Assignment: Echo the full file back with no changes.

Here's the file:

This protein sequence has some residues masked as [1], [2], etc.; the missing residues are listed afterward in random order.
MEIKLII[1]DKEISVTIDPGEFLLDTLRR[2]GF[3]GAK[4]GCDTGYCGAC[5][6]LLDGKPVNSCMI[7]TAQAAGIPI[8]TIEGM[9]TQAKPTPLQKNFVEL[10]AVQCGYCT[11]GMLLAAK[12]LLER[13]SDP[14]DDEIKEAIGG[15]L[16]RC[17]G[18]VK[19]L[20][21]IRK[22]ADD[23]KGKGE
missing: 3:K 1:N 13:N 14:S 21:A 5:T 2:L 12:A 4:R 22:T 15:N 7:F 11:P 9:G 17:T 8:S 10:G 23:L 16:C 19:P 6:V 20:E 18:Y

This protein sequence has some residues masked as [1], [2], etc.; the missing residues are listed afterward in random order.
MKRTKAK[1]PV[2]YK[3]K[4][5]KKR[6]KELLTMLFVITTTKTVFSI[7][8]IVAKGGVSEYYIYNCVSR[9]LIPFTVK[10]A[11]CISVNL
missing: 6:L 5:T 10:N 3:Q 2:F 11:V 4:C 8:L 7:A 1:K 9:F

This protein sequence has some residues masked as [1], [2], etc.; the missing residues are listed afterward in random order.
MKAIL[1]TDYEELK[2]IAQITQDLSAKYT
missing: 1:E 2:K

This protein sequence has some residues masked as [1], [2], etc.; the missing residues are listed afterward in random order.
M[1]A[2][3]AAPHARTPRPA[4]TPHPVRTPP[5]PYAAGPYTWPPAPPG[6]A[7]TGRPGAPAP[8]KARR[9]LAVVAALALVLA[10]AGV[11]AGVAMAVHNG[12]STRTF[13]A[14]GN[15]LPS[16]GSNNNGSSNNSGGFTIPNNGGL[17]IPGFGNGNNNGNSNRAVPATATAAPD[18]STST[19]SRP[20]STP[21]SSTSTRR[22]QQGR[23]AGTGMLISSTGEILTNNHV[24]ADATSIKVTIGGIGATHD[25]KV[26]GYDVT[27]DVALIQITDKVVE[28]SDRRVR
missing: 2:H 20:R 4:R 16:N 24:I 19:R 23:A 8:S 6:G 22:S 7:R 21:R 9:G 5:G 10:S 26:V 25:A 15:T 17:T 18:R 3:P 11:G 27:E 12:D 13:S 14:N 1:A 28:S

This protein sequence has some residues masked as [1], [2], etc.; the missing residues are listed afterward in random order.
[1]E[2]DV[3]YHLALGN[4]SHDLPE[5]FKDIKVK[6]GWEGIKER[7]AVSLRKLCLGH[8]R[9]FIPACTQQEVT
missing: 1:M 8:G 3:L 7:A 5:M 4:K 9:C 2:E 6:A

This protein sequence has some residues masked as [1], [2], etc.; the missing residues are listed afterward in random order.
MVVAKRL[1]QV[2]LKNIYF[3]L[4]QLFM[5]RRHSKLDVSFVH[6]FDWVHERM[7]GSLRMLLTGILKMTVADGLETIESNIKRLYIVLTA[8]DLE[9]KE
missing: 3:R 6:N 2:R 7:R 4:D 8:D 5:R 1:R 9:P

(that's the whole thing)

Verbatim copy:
This protein sequence has some residues masked as [1], [2], etc.; the missing residues are listed afterward in random order.
MEIKLII[1]DKEISVTIDPGEFLLDTLRR[2]GF[3]GAK[4]GCDTGYCGAC[5][6]LLDGKPVNSCMI[7]TAQAAGIPI[8]TIEGM[9]TQAKPTPLQKNFVEL[10]AVQCGYCT[11]GMLLAAK[12]LLER[13]SDP[14]DDEIKEAIGG[15]L[16]RC[17]G[18]VK[19]L[20][21]IRK[22]ADD[23]KGKGE
missing: 3:K 1:N 13:N 14:S 21:A 5:T 2:L 12:A 4:R 22:T 15:N 7:F 11:P 9:G 17:T 8:S 10:G 23:L 16:C 19:P 6:V 20:E 18:Y

This protein sequence has some residues masked as [1], [2], etc.; the missing residues are listed afterward in random order.
MKRTKAK[1]PV[2]YK[3]K[4][5]KKR[6]KELLTMLFVITTTKTVFSI[7][8]IVAKGGVSEYYIYNCVSR[9]LIPFTVK[10]A[11]CISVNL
missing: 6:L 5:T 10:N 3:Q 2:F 11:V 4:C 8:L 7:A 1:K 9:F

This protein sequence has some residues masked as [1], [2], etc.; the missing residues are listed afterward in random order.
MKAIL[1]TDYEELK[2]IAQITQDLSAKYT
missing: 1:E 2:K

This protein sequence has some residues masked as [1], [2], etc.; the missing residues are listed afterward in random order.
M[1]A[2][3]AAPHARTPRPA[4]TPHPVRTPP[5]PYAAGPYTWPPAPPG[6]A[7]TGRPGAPAP[8]KARR[9]LAVVAALALVLA[10]AGV[11]AGVAMAVHNG[12]STRTF[13]A[14]GN[15]LPS[16]GSNNNGSSNNSGGFTIPNNGGL[17]IPGFGNGNNNGNSNRAVPATATAAPD[18]STST[19]SRP[20]STP[21]SSTSTRR[22]QQGR[23]AGTGMLISSTGEILTNNHV[24]ADATSIKVTIGGIGATHD[25]KV[26]GYDVT[27]DVALIQITDKVVE[28]SDRRVR
missing: 2:H 20:R 4:R 16:N 24:I 19:R 23:A 8:S 6:G 22:S 7:R 21:R 9:G 5:G 10:S 26:V 25:A 15:T 17:T 18:R 3:P 11:G 27:E 12:D 13:S 14:N 1:A 28:S

This protein sequence has some residues masked as [1], [2], etc.; the missing residues are listed afterward in random order.
[1]E[2]DV[3]YHLALGN[4]SHDLPE[5]FKDIKVK[6]GWEGIKER[7]AVSLRKLCLGH[8]R[9]FIPACTQQEVT
missing: 1:M 8:G 3:L 7:A 5:M 4:K 9:C 2:E 6:A

This protein sequence has some residues masked as [1], [2], etc.; the missing residues are listed afterward in random order.
MVVAKRL[1]QV[2]LKNIYF[3]L[4]QLFM[5]RRHSKLDVSFVH[6]FDWVHERM[7]GSLRMLLTGILKMTVADGLETIESNIKRLYIVLTA[8]DLE[9]KE
missing: 3:R 6:N 2:R 7:R 4:D 8:D 5:R 1:R 9:P